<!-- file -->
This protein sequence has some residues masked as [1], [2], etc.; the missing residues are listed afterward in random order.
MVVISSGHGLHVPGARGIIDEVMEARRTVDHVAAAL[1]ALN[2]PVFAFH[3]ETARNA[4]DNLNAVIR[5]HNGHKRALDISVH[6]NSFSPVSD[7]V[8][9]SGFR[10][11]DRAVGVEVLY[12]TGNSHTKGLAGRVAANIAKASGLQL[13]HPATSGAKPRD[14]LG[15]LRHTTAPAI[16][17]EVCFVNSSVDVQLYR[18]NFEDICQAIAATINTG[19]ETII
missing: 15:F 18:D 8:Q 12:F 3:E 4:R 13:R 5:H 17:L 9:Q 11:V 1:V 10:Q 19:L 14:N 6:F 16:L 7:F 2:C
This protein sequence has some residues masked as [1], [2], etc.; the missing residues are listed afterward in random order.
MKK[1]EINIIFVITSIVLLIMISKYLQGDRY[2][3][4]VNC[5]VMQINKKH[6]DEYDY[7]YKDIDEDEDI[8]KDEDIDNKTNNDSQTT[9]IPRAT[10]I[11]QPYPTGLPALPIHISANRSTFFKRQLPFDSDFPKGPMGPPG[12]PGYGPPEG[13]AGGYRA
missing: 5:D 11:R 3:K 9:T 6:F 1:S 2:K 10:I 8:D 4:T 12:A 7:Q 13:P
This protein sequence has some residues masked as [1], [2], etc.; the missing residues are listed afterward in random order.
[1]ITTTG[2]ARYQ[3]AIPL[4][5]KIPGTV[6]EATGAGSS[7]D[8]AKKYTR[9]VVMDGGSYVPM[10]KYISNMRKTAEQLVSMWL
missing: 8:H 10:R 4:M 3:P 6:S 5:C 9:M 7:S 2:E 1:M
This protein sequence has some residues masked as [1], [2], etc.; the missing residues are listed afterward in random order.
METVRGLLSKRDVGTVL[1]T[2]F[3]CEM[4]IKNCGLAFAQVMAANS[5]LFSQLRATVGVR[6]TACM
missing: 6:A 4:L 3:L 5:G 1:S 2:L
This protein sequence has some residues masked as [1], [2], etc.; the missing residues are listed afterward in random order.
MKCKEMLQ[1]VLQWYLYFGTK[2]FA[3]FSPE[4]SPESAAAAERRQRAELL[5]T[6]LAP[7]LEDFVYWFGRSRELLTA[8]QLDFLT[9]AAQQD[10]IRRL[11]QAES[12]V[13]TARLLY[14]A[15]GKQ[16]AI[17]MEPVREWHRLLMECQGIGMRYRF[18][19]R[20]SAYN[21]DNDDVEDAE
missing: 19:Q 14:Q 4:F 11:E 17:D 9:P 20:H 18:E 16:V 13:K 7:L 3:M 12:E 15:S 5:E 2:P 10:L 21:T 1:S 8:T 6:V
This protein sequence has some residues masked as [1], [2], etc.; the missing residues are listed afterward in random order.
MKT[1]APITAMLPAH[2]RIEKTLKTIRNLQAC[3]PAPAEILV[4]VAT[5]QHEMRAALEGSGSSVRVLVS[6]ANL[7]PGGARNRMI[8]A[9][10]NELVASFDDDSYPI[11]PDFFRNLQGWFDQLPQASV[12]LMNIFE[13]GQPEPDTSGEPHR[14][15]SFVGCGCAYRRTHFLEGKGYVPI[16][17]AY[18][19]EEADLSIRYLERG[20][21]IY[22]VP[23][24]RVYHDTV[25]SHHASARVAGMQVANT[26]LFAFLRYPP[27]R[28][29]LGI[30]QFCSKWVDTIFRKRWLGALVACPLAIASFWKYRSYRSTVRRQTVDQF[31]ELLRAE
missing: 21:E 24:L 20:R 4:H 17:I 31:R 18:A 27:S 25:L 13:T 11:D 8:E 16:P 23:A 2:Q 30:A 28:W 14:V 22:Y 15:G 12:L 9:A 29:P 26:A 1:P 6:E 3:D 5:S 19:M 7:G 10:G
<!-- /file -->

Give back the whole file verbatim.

This protein sequence has some residues masked as [1], [2], etc.; the missing residues are listed afterward in random order.
MVVISSGHGLHVPGARGIIDEVMEARRTVDHVAAAL[1]ALN[2]PVFAFH[3]ETARNA[4]DNLNAVIR[5]HNGHKRALDISVH[6]NSFSPVSD[7]V[8][9]SGFR[10][11]DRAVGVEVLY[12]TGNSHTKGLAGRVAANIAKASGLQL[13]HPATSGAKPRD[14]LG[15]LRHTTAPAI[16][17]EVCFVNSSVDVQLYR[18]NFEDICQAIAATINTG[19]ETII
missing: 15:F 18:D 8:Q 12:F 3:E 4:R 13:R 5:H 17:L 9:Q 11:V 1:V 10:Q 19:L 14:N 6:F 16:L 7:F 2:C
This protein sequence has some residues masked as [1], [2], etc.; the missing residues are listed afterward in random order.
MKK[1]EINIIFVITSIVLLIMISKYLQGDRY[2][3][4]VNC[5]VMQINKKH[6]DEYDY[7]YKDIDEDEDI[8]KDEDIDNKTNNDSQTT[9]IPRAT[10]I[11]QPYPTGLPALPIHISANRSTFFKRQLPFDSDFPKGPMGPPG[12]PGYGPPEG[13]AGGYRA
missing: 5:D 11:R 3:K 9:T 6:F 1:S 2:K 10:I 8:D 4:T 12:A 7:Q 13:P
This protein sequence has some residues masked as [1], [2], etc.; the missing residues are listed afterward in random order.
[1]ITTTG[2]ARYQ[3]AIPL[4][5]KIPGTV[6]EATGAGSS[7]D[8]AKKYTR[9]VVMDGGSYVPM[10]KYISNMRKTAEQLVSMWL
missing: 8:H 10:R 4:M 3:P 6:S 5:C 9:M 7:S 2:E 1:M
This protein sequence has some residues masked as [1], [2], etc.; the missing residues are listed afterward in random order.
METVRGLLSKRDVGTVL[1]T[2]F[3]CEM[4]IKNCGLAFAQVMAANS[5]LFSQLRATVGVR[6]TACM
missing: 6:A 4:L 3:L 5:G 1:S 2:L
This protein sequence has some residues masked as [1], [2], etc.; the missing residues are listed afterward in random order.
MKCKEMLQ[1]VLQWYLYFGTK[2]FA[3]FSPE[4]SPESAAAAERRQRAELL[5]T[6]LAP[7]LEDFVYWFGRSRELLTA[8]QLDFLT[9]AAQQD[10]IRRL[11]QAES[12]V[13]TARLLY[14]A[15]GKQ[16]AI[17]MEPVREWHRLLMECQGIGMRYRF[18][19]R[20]SAYN[21]DNDDVEDAE
missing: 19:Q 14:Q 4:F 11:E 17:D 9:P 20:H 18:E 16:V 13:K 7:L 3:M 12:E 15:S 5:E 2:P 10:L 21:T 1:S 8:T 6:V
This protein sequence has some residues masked as [1], [2], etc.; the missing residues are listed afterward in random order.
MKT[1]APITAMLPAH[2]RIEKTLKTIRNLQAC[3]PAPAEILV[4]VAT[5]QHEMRAALEGSGSSVRVLVS[6]ANL[7]PGGARNRMI[8]A[9][10]NELVASFDDDSYPI[11]PDFFRNLQGWFDQLPQASV[12]LMNIFE[13]GQPEPDTSGEPHR[14][15]SFVGCGCAYRRTHFLEGKGYVPI[16][17]AY[18][19]EEADLSIRYLERG[20][21]IY[22]VP[23][24]RVYHDTV[25]SHHASARVAGMQVANT[26]LFAFLRYPP[27]R[28][29]LGI[30]QFCSKWVDTIFRKRWLGALVACPLAIASFWKYRSYRSTVRRQTVDQF[31]ELLRAE
missing: 21:E 24:L 20:R 4:H 17:I 31:R 18:A 27:S 25:L 13:T 11:D 8:E 16:P 23:A 2:Q 30:A 28:W 14:V 22:Y 15:G 12:L 9:A 29:P 26:A 1:P 6:E 3:D 5:S 19:M 7:G 10:G